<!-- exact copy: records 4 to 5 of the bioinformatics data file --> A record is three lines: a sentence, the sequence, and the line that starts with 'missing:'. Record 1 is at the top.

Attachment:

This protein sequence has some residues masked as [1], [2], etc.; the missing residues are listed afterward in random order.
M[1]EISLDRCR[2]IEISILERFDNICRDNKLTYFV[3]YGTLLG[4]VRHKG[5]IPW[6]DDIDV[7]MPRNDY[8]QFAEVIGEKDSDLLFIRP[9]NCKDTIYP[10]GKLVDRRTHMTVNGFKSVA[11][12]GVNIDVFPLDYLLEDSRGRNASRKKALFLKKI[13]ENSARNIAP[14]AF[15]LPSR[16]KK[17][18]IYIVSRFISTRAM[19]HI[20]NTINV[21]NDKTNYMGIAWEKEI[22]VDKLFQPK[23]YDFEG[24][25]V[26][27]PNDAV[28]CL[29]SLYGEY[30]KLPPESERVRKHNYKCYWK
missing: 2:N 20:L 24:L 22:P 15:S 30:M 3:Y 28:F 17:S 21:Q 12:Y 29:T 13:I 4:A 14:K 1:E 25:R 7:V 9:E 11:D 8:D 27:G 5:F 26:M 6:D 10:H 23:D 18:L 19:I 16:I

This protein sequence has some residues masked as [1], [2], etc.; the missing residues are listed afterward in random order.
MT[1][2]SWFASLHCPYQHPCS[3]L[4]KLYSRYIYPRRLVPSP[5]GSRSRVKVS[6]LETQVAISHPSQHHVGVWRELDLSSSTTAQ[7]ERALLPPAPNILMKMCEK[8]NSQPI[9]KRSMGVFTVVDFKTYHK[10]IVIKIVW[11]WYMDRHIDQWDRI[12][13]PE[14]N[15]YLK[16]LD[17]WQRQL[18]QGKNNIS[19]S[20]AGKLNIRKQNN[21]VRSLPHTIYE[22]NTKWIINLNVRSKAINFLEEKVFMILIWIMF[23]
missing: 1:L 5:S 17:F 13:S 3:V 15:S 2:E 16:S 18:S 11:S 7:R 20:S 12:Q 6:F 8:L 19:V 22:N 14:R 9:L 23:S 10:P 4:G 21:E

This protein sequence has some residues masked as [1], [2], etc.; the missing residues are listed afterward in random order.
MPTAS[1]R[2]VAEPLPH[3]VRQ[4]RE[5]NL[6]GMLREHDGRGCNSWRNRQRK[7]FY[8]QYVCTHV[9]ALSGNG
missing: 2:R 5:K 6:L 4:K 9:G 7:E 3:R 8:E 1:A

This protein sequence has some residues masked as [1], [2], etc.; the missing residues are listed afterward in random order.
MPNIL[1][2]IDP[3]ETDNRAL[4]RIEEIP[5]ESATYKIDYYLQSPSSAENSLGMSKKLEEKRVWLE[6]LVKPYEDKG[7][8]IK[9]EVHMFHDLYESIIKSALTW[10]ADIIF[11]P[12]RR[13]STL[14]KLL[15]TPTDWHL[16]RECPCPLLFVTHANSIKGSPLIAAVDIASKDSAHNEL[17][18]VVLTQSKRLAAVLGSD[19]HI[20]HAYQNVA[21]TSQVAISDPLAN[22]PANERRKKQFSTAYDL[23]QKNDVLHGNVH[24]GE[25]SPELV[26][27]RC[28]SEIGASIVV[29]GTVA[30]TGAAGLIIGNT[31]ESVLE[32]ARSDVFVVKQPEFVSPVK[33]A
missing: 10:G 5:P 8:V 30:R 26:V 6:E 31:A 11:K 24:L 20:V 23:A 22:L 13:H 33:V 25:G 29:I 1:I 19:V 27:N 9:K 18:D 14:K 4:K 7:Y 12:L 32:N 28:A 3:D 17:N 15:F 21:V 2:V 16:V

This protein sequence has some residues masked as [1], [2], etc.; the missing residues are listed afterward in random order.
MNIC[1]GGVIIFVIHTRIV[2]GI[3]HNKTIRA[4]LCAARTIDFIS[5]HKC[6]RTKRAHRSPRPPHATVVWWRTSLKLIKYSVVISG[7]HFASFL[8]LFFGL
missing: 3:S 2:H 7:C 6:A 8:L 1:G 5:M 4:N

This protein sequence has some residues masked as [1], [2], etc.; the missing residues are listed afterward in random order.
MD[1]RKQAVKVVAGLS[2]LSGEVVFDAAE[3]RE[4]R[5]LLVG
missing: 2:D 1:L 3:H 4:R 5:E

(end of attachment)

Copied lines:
This protein sequence has some residues masked as [1], [2], etc.; the missing residues are listed afterward in random order.
MPNIL[1][2]IDP[3]ETDNRAL[4]RIEEIP[5]ESATYKIDYYLQSPSSAENSLGMSKKLEEKRVWLE[6]LVKPYEDKG[7][8]IK[9]EVHMFHDLYESIIKSALTW[10]ADIIF[11]P[12]RR[13]STL[14]KLL[15]TPTDWHL[16]RECPCPLLFVTHANSIKGSPLIAAVDIASKDSAHNEL[17][18]VVLTQSKRLAAVLGSD[19]HI[20]HAYQNVA[21]TSQVAISDPLAN[22]PANERRKKQFSTAYDL[23]QKNDVLHGNVH[24]GE[25]SPELV[26][27]RC[28]SEIGASIVV[29]GTVA[30]TGAAGLIIGNT[31]ESVLE[32]ARSDVFVVKQPEFVSPVK[33]A
missing: 10:G 5:P 8:V 30:R 26:V 6:E 31:A 11:K 24:L 20:V 23:A 22:L 13:H 33:V 25:G 29:I 1:I 19:V 27:N 9:K 18:D 14:K 4:K 7:Y 12:L 32:N 28:A 3:D 17:N 15:F 21:V 2:V 16:V

This protein sequence has some residues masked as [1], [2], etc.; the missing residues are listed afterward in random order.
MNIC[1]GGVIIFVIHTRIV[2]GI[3]HNKTIRA[4]LCAARTIDFIS[5]HKC[6]RTKRAHRSPRPPHATVVWWRTSLKLIKYSVVISG[7]HFASFL[8]LFFGL
missing: 3:S 2:H 7:C 6:A 8:L 1:G 5:M 4:N